Arnie WeissmannPolitics makes one cynical. Early in the congressional election year of 2006, then-Department of Homeland Security (DHS) Secretary Michael Chertoff and then-Secretary of State Condoleezza Rice announced the Rice-Chertoff Joint Vision for Secure Borders and Open Doors, an initiative that was supposed to address mounting concerns about the greetings that visitors were getting from U.S. immigration and customs officers.

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p>Despite the fact that a U.S. Travel Association survey had found that potential visitors feared U.S. customs and immigrations agents more than they feared terrorists, Secure Borders and Open Doors turned out to be little more than window dressing. The Fortress America mentality persevered, the hassles surrounding airport security only increased, and wait times for those desiring to come to the U.S. got longer.

So when President Obama stood in Disney World early this election year and revealed his executive order in support of travel and tourism to create jobs and help the economy, my expectations were low.

Comments he had made early in his administration about companies spending stimulus money on meetings (especially meetings in Las Vegas) were widely seen as having a suppressive effect on travel. Prior to the executive order, the president just didn't seem tuned in to either industry concerns or the economic benefits of travel.

Barack ObamaBut since Obama announced the strategic travel and tourism initiative, I've been impressed with the speed at which change is occurring. While efforts to facilitate visa applicants from China and Brazil were already under way at the time of the announcement, these have been greatly accelerated, and wait times have moved steadily shorter all year.

Earlier this year, I spoke with Deputy Secretary of State Thomas Nides about how visa facilitation efforts played out, and he spoke at the time of cooperation among the State Department, the DHS and the industry.

Shortly afterward, I received a note from DHS Assistant Secretary Douglas Smith saying he would be happy to meet with me and take a deeper dive into the relationship between DHS and the travel industry next time I was in Washington.

I took him up on the offer last week, and while we spoke at length about specific programs (see In the Hot Seat), we also talked about the overarching travel initiative and how it was playing out behind the scenes among various governmental departments.

Like Nides, Smith has shuffled back and forth between government and private enterprise, and he is sympathetic to the challenges of both. The "Office of the Private Sector" within DHS, to which he is assigned, is a clearinghouse of sorts for DHS-related questions and complaints from businesses.

"If you're a hotel company or a trucking company, you can come to one spot with your challenges," he said. "We won't necessarily be your proponents, but we'll pay attention to what you have to say and fix it if we can."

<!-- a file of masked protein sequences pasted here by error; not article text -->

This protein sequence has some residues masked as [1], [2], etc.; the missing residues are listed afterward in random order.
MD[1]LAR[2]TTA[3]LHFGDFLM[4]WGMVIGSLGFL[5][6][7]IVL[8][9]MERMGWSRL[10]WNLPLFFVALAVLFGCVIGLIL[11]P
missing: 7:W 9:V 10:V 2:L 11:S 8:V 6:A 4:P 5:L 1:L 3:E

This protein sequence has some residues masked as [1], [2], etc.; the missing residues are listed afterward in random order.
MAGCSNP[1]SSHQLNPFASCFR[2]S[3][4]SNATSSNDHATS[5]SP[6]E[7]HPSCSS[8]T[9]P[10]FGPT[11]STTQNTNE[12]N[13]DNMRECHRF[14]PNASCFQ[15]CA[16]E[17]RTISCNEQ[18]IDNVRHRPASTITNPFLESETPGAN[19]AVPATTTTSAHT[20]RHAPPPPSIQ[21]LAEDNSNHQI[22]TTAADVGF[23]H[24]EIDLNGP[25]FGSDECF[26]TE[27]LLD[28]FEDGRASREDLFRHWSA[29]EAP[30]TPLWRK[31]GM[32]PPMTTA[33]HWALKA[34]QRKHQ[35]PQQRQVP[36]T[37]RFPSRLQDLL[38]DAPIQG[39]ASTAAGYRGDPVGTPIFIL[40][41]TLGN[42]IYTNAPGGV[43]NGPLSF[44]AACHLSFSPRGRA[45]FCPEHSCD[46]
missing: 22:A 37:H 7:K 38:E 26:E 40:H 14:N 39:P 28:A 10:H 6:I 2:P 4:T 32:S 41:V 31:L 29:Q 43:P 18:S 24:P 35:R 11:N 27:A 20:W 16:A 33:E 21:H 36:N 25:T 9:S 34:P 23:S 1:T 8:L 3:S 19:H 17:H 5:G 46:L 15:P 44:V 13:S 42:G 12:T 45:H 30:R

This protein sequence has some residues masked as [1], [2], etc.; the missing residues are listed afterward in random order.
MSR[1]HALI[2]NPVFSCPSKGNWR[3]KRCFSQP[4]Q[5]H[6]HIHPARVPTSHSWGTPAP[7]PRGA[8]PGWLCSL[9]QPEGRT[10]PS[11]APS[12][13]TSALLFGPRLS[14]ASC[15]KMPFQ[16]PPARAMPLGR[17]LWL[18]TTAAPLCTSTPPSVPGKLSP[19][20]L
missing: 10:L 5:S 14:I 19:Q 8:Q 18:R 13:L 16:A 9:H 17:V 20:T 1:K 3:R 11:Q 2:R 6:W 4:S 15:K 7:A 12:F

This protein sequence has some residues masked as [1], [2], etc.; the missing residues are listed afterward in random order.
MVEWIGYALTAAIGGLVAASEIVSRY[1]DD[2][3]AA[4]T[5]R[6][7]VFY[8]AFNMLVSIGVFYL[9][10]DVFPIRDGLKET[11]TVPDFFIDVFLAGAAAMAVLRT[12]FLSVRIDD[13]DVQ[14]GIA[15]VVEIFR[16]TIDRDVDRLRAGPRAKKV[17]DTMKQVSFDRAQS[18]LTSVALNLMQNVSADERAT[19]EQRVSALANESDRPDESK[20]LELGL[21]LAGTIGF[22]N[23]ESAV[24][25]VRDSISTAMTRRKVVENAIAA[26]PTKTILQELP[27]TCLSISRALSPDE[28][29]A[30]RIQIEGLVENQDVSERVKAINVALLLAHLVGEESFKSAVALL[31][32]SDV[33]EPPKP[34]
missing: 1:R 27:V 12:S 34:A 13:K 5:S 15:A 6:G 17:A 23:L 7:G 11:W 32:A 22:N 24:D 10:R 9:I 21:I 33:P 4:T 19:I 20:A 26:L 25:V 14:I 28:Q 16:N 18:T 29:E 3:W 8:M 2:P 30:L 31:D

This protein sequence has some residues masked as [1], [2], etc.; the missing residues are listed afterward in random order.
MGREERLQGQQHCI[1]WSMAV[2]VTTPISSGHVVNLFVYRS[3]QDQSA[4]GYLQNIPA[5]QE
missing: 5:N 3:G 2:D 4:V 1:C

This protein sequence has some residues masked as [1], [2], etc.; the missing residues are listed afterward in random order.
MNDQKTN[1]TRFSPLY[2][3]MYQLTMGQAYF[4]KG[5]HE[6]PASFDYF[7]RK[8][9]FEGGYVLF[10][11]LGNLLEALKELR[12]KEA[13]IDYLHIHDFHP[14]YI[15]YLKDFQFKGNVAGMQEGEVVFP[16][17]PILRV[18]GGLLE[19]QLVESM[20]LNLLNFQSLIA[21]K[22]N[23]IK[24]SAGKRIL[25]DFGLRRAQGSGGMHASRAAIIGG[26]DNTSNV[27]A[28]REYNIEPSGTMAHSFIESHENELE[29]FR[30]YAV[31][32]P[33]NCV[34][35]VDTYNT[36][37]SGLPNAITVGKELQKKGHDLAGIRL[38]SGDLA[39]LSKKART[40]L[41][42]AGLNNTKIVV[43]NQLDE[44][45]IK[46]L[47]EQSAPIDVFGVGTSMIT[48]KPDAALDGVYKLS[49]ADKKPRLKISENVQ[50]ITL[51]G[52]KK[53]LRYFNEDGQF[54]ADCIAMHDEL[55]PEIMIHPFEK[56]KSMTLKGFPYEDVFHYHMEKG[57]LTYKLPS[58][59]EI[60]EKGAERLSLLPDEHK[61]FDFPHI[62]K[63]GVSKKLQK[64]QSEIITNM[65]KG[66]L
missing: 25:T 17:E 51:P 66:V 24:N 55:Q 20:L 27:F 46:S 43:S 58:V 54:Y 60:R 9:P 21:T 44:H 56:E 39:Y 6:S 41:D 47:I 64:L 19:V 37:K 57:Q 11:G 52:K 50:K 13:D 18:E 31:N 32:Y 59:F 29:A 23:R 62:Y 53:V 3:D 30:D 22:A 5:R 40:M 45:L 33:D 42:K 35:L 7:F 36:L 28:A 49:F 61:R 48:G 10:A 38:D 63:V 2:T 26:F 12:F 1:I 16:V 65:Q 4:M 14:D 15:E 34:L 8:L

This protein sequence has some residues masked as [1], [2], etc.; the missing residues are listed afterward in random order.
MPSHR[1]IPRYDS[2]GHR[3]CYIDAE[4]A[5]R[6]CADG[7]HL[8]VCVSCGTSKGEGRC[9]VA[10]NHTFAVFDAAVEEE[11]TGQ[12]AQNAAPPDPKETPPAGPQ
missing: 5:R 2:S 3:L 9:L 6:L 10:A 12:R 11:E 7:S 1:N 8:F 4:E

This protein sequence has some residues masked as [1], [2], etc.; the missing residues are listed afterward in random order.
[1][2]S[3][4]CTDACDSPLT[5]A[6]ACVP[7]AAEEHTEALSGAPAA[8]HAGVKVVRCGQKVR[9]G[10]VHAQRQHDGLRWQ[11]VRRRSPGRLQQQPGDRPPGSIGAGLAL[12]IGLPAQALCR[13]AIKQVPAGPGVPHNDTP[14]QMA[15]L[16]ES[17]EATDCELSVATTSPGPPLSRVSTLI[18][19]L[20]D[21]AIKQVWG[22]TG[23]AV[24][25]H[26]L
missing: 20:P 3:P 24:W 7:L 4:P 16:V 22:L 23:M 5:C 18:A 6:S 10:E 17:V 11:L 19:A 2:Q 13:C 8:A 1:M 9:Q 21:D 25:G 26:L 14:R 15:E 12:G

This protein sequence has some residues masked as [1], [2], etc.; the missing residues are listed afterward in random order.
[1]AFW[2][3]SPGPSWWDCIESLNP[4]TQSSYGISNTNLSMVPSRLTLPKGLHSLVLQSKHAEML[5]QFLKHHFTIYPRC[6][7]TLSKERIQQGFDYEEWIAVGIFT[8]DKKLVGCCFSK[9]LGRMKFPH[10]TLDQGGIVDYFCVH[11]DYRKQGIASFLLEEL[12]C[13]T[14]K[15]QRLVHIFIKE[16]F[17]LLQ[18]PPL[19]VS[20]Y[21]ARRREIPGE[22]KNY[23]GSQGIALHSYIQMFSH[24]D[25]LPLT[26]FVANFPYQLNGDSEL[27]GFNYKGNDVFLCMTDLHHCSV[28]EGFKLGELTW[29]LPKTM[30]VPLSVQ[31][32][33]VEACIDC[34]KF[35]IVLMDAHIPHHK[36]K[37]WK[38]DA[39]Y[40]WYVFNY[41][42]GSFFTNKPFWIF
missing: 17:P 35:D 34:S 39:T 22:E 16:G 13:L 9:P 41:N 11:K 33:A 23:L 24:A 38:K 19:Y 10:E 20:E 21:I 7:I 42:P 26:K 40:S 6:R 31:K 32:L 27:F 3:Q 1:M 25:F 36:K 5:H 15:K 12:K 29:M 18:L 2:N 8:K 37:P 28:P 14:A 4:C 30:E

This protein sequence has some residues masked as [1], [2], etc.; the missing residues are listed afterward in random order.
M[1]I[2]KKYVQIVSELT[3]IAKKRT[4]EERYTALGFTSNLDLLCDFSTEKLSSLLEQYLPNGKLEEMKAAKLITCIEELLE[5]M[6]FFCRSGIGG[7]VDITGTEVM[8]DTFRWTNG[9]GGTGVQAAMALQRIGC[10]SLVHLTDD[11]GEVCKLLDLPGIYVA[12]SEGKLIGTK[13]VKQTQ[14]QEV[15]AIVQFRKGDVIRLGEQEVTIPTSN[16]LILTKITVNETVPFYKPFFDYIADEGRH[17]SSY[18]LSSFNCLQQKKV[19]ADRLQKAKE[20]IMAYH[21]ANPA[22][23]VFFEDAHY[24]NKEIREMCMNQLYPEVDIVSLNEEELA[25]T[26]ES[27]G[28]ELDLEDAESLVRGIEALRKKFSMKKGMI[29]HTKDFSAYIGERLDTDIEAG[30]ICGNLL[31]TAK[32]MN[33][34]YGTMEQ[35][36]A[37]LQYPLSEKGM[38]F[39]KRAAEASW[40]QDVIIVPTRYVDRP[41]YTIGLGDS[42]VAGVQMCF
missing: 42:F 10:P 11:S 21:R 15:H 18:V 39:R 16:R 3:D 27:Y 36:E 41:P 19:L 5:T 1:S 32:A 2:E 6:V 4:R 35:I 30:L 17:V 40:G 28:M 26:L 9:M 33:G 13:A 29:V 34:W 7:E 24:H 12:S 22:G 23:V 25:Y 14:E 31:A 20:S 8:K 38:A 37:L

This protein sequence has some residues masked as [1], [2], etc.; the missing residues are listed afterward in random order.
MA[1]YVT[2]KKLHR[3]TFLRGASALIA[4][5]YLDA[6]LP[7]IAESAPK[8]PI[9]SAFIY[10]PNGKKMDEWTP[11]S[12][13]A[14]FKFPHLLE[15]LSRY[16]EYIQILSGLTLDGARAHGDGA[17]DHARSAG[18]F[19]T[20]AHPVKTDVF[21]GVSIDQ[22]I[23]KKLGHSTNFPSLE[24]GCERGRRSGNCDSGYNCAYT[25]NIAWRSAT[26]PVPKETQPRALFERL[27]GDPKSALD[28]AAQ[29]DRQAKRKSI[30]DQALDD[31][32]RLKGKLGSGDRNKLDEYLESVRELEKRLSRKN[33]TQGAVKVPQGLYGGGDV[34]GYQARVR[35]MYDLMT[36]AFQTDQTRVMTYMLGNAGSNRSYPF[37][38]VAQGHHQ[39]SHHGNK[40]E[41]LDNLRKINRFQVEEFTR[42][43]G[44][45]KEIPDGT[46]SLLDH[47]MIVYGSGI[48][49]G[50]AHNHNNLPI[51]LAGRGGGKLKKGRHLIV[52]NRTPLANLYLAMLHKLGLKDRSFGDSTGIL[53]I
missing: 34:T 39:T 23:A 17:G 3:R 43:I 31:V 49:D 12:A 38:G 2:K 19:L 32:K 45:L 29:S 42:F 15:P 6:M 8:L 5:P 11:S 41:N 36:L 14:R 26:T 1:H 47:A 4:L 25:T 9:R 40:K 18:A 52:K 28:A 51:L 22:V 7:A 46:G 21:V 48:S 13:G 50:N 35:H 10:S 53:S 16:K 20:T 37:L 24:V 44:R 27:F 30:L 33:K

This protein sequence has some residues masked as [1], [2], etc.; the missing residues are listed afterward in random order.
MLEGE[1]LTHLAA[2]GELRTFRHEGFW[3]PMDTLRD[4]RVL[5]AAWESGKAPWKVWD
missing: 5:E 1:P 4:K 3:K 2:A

He and Nides knew each other before assuming their current positions.

"We already had a deep relationship and mutual trust and were able to bring the right people to the table quickly," Smith said. "But don't get me wrong, this is a whole-government approach. We brief the president on this, and he gets it. He's engaged on this, and he's driving us hard. It's a big deal for him. He's got a lot of senior people working on this."

Global Entry programHe continued: "There are many people involved in the effort, people you would not normally think of. DHS wants to get people here safely, and [Secretary of Interior] Ken Salazar wants them to stay in the national parks, so he's involved. Secretary [of Transportation] Ray LaHood wants to make sure it's easy for them to get around. I was just in Beijing with [former Secretary of Commerce] Gary Locke, promoting inbound travel from China. It's a tough economic climate, and everyone understands the potential for what travel and tourism can do to help."

I was impressed that the names of travel industry leaders rolled from Smith's tongue as easily as those of government officials. In the course of our conversation, he mentioned Hubert Joly (until recently CEO of Carlson); Sabre CEO Sam Gilliland; Las Vegas Convention and Visitors Bureau CEO Rossi Ralenkotter; John Sprouls, CEO of Universal Orlando Resorts; MGM Resorts Chairman/CEO Jim Murren; and, from Marriott International, Chairman Bill Marriott, CEO Arne Sorenson and Chief Communications and Public Affairs Officer Kathleen Matthews.

Smith also said he speaks with U.S. Travel CEO Roger Dow "about once a week."

The travel initiative, Smith noted, rises above politics. Willard Mitt Romney is named after Bill Marriott's father, and Murren is a prominent Republican, but everyone is coming together both for the industry and what it means for American jobs.

In a year when partisan political campaigns have soared to new heights of ugliness, the story of the travel initiative gives one hope. Despite rhetoric to the contrary, government and private industry can work together constructively, common ground can be found among people of good will even if they have areas of disagreement, and not everything political is cynical and sour.

Email Arnie Weissmann at [email protected] and follow him on Twitter.

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